Lewis: PRWeek Global Agency Business Report 2016

Tech-focused global firm Lewis, previously Lewis PR, celebrated its 20th birthday in 2015 with a rebranding and healthy growth.

Chris Lewis, global chairman and CEO, Lewis
Chris Lewis, global chairman and CEO, Lewis

Principals: Chris Lewis, global chairman and CEO; and Morgan McLintic, EVP, U.S.
Offices: Global: 27; U.S.: Boston, San Diego, San Francisco, and Washington, DC
Revenue: Global: $68.6 million; U.S.: $32.8 million

Tech-focused global firm Lewis celebrated its 20th birthday in 2015 with a rebranding and healthy growth, particularly at its London headquarters. It dropped "PR" from its name, simplifying as Lewis, to emphasize integrated communications.

Its San Diego 40-person digital advertising shop Piston boosted Lewis’ digital services to 29% of U.S. revenue. That acquisition follows prior-year purchases of interactive firm Purestone in the U.K. and EBA Communications in China, aimed at doubling down on a long-term bet in three areas: international, digital, and integrated.

"We now offer all the marketing services our clients need," says Morgan McLintic, EVP and top U.S. executive. "We’re able to solve the client’s problem, not just say, ‘well, whatever the problem, PR is the answer.’"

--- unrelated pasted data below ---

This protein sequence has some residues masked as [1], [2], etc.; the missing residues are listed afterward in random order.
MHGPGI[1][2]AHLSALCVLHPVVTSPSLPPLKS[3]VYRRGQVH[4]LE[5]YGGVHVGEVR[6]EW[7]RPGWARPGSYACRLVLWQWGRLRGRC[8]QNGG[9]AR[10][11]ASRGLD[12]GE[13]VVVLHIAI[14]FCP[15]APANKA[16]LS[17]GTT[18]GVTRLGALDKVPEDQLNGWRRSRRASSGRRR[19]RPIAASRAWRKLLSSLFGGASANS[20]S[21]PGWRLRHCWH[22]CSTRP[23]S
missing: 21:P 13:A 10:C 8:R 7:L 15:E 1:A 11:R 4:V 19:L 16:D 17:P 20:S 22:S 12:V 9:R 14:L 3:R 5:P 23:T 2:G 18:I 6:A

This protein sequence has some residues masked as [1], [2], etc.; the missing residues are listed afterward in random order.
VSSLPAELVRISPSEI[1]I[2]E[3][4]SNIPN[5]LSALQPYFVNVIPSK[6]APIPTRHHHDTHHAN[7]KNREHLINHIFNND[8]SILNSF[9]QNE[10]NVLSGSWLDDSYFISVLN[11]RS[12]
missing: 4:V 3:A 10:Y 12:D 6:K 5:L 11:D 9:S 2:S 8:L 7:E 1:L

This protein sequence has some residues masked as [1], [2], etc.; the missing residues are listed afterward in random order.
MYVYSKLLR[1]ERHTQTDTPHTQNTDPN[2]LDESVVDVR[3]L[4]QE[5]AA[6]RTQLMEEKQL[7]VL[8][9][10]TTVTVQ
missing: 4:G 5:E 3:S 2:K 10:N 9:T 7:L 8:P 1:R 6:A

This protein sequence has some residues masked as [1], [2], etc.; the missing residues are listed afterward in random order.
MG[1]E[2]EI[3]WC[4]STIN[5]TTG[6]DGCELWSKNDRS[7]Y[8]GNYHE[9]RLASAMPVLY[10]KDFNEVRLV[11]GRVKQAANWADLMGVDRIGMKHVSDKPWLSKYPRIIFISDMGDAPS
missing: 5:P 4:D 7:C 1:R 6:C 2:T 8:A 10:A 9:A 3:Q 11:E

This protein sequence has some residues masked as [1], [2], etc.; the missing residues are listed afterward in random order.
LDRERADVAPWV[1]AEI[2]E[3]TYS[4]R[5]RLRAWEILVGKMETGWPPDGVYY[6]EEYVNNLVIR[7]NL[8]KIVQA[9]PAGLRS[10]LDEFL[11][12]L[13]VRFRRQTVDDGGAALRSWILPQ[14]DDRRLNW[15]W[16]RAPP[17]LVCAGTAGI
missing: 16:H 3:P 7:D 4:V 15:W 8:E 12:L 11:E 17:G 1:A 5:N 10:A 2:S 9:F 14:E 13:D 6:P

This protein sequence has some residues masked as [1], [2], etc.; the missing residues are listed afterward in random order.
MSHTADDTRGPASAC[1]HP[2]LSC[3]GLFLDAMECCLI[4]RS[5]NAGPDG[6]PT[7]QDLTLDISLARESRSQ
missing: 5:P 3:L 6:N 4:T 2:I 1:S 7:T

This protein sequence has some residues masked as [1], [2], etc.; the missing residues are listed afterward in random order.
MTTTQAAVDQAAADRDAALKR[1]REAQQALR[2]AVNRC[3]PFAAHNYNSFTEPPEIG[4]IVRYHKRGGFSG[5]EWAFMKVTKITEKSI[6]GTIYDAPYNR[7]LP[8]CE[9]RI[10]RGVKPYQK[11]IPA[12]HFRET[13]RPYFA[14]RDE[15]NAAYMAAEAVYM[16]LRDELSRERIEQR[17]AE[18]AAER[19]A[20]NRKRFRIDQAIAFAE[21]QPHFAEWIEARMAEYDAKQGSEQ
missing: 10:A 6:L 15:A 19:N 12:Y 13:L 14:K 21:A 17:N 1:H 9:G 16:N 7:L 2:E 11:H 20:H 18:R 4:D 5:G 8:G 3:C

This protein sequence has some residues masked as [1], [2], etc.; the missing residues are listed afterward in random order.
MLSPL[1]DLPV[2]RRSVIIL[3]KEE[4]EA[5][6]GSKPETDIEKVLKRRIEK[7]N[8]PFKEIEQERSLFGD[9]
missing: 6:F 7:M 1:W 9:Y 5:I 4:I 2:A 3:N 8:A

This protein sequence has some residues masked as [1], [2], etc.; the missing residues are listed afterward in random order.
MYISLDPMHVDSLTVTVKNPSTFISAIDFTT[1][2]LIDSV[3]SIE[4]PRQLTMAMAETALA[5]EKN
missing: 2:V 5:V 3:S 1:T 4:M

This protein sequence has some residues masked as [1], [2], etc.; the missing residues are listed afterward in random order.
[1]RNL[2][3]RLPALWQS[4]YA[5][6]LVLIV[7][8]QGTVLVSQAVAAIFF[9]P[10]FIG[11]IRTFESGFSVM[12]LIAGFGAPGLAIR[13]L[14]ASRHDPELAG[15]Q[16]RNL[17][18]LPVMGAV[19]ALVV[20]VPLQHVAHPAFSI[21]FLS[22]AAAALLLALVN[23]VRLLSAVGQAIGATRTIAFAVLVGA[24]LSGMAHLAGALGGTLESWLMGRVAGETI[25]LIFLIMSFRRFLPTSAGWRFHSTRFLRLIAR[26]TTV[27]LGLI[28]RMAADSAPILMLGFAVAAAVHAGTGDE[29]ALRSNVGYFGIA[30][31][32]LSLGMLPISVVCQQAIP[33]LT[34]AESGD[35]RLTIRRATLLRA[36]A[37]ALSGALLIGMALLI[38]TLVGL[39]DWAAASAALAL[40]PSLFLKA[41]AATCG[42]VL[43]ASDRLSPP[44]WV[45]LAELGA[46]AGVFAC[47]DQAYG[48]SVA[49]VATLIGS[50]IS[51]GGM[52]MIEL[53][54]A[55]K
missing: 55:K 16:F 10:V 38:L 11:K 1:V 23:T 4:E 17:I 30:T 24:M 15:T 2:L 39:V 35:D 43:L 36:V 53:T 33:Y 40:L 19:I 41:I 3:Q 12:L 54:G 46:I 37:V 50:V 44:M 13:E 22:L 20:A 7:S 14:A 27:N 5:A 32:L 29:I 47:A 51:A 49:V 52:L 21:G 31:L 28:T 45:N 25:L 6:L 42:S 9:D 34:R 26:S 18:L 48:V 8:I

Lewis’ global revenue grew 12% overall and 7% organically in 2015. Two-thirds of organic growth came from existing clients, a third from new business. The U.K. was its strongest region, bolstered by the Purestone acquisition: Revenue jumped 44% to $10 million, while organic growth was in the "high twenties." McLintic credits group MD Giles Peddy with "being on fire" and the hiring of a head of consumer to diversify the firm’s portfolio.

Two offices closed — Stockholm and Prague — but McLintic says Europe overall is "performing strongly" with low double-digit organic growth.

U.S. revenue jumped 19%, but, excluding the acquisition, was the firm’s slowest-growing region, hit by a retraction in spend from IT startups. Lewis still saw organic growth in the "single digits."

Key account wins included an integrated brand awareness brief with Indian multinational Infosys across the U.S., U.K., and other markets and an integrated brief in the U.S., India, and Singapore for ShoreTel, a $94 million communications provider.

New 2016 business includes DataScience and Intelsat in the U.S. and multinational briefs for Jahia and Jabra. Lewis lost business with social network Yik Yak and Good Technology when BlackBerry bought the latter.

APAC potential
APAC produced "single-digit" organic growth, the third-best-performing region. Lewis opened in Mumbai in 2015 and shuffled leadership, promoting Scott Pettet to lead nine APAC offices and 81 staff. It added Roman Kibe in Hong Kong to lead Pulse APAC, its digital arm. "Even with the slowing in China, it’s still a fast-growing market," says McLintic. "We see a lot of potential."

San Francisco remains the firm’s most profitable office globally. McLintic says he was "pleased" with 2015 results, but expects 2016 in the U.S. to be "a tougher year," especially in a tech market that many say is ripe for a slowdown.

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